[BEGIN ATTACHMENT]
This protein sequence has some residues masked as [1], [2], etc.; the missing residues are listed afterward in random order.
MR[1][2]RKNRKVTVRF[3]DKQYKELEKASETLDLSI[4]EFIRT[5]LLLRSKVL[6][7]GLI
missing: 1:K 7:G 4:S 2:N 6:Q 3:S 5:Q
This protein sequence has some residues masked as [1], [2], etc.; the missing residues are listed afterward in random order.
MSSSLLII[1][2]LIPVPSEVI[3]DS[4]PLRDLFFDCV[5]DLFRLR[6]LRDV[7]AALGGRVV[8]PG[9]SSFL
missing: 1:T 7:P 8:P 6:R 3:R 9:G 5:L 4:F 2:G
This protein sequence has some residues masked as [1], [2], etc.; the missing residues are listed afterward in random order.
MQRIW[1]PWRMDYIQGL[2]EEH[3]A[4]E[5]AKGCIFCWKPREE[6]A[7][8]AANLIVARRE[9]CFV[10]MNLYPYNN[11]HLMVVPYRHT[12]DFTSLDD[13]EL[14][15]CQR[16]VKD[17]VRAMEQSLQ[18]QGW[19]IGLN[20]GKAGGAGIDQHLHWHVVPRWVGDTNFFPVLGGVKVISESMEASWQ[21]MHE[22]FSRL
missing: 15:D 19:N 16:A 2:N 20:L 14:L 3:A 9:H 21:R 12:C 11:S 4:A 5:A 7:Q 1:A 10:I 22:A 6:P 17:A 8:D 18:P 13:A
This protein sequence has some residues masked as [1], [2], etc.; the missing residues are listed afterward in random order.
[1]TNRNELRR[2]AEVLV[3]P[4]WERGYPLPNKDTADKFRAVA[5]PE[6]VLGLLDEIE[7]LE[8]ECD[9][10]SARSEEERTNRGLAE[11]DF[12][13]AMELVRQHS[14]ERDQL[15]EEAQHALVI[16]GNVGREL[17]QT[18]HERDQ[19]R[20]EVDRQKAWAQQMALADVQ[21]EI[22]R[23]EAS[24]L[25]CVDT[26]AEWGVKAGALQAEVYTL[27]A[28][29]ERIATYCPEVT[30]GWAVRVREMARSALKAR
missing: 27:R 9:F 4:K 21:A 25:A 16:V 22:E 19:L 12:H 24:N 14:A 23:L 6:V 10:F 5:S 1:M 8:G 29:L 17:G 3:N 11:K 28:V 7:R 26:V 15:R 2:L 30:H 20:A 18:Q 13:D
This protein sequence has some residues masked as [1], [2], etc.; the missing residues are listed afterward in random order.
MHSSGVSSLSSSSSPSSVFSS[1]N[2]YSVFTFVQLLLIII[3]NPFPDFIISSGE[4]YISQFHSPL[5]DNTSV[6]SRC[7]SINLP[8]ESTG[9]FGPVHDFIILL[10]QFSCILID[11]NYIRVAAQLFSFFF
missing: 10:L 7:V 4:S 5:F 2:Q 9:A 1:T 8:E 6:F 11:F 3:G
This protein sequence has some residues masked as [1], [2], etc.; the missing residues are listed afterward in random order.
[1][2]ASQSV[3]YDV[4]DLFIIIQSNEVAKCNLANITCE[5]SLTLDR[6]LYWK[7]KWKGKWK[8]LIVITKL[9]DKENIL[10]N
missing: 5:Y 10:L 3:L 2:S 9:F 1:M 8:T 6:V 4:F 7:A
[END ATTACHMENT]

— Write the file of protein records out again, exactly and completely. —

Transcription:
This protein sequence has some residues masked as [1], [2], etc.; the missing residues are listed afterward in random order.
MR[1][2]RKNRKVTVRF[3]DKQYKELEKASETLDLSI[4]EFIRT[5]LLLRSKVL[6][7]GLI
missing: 1:K 7:G 4:S 2:N 6:Q 3:S 5:Q
This protein sequence has some residues masked as [1], [2], etc.; the missing residues are listed afterward in random order.
MSSSLLII[1][2]LIPVPSEVI[3]DS[4]PLRDLFFDCV[5]DLFRLR[6]LRDV[7]AALGGRVV[8]PG[9]SSFL
missing: 1:T 7:P 8:P 6:R 3:R 9:G 5:L 4:F 2:G
This protein sequence has some residues masked as [1], [2], etc.; the missing residues are listed afterward in random order.
MQRIW[1]PWRMDYIQGL[2]EEH[3]A[4]E[5]AKGCIFCWKPREE[6]A[7][8]AANLIVARRE[9]CFV[10]MNLYPYNN[11]HLMVVPYRHT[12]DFTSLDD[13]EL[14][15]CQR[16]VKD[17]VRAMEQSLQ[18]QGW[19]IGLN[20]GKAGGAGIDQHLHWHVVPRWVGDTNFFPVLGGVKVISESMEASWQ[21]MHE[22]FSRL
missing: 15:D 19:N 16:A 2:N 20:L 14:L 3:A 9:H 21:R 12:C 11:S 4:A 5:A 7:Q 1:A 10:I 22:A 6:P 17:A 8:D 18:P 13:A
This protein sequence has some residues masked as [1], [2], etc.; the missing residues are listed afterward in random order.
[1]TNRNELRR[2]AEVLV[3]P[4]WERGYPLPNKDTADKFRAVA[5]PE[6]VLGLLDEIE[7]LE[8]ECD[9][10]SARSEEERTNRGLAE[11]DF[12][13]AMELVRQHS[14]ERDQL[15]EEAQHALVI[16]GNVGREL[17]QT[18]HERDQ[19]R[20]EVDRQKAWAQQMALADVQ[21]EI[22]R[23]EAS[24]L[25]CVDT[26]AEWGVKAGALQAEVYTL[27]A[28][29]ERIATYCPEVT[30]GWAVRVREMARSALKAR
missing: 27:R 9:F 4:K 21:A 25:A 16:V 22:E 19:L 12:H 24:N 14:A 23:L 6:V 10:F 5:S 1:M 8:G 29:L 17:G 3:N 11:K 28:V 7:R 26:V 15:R 2:L 30:H 20:A 18:Q 13:D
This protein sequence has some residues masked as [1], [2], etc.; the missing residues are listed afterward in random order.
MHSSGVSSLSSSSSPSSVFSS[1]N[2]YSVFTFVQLLLIII[3]NPFPDFIISSGE[4]YISQFHSPL[5]DNTSV[6]SRC[7]SINLP[8]ESTG[9]FGPVHDFIILL[10]QFSCILID[11]NYIRVAAQLFSFFF
missing: 10:L 7:V 4:S 5:F 2:Q 9:A 1:T 8:E 6:F 11:F 3:G
This protein sequence has some residues masked as [1], [2], etc.; the missing residues are listed afterward in random order.
[1][2]ASQSV[3]YDV[4]DLFIIIQSNEVAKCNLANITCE[5]SLTLDR[6]LYWK[7]KWKGKWK[8]LIVITKL[9]DKENIL[10]N
missing: 5:Y 10:L 3:L 2:S 9:F 1:M 8:T 6:V 4:F 7:A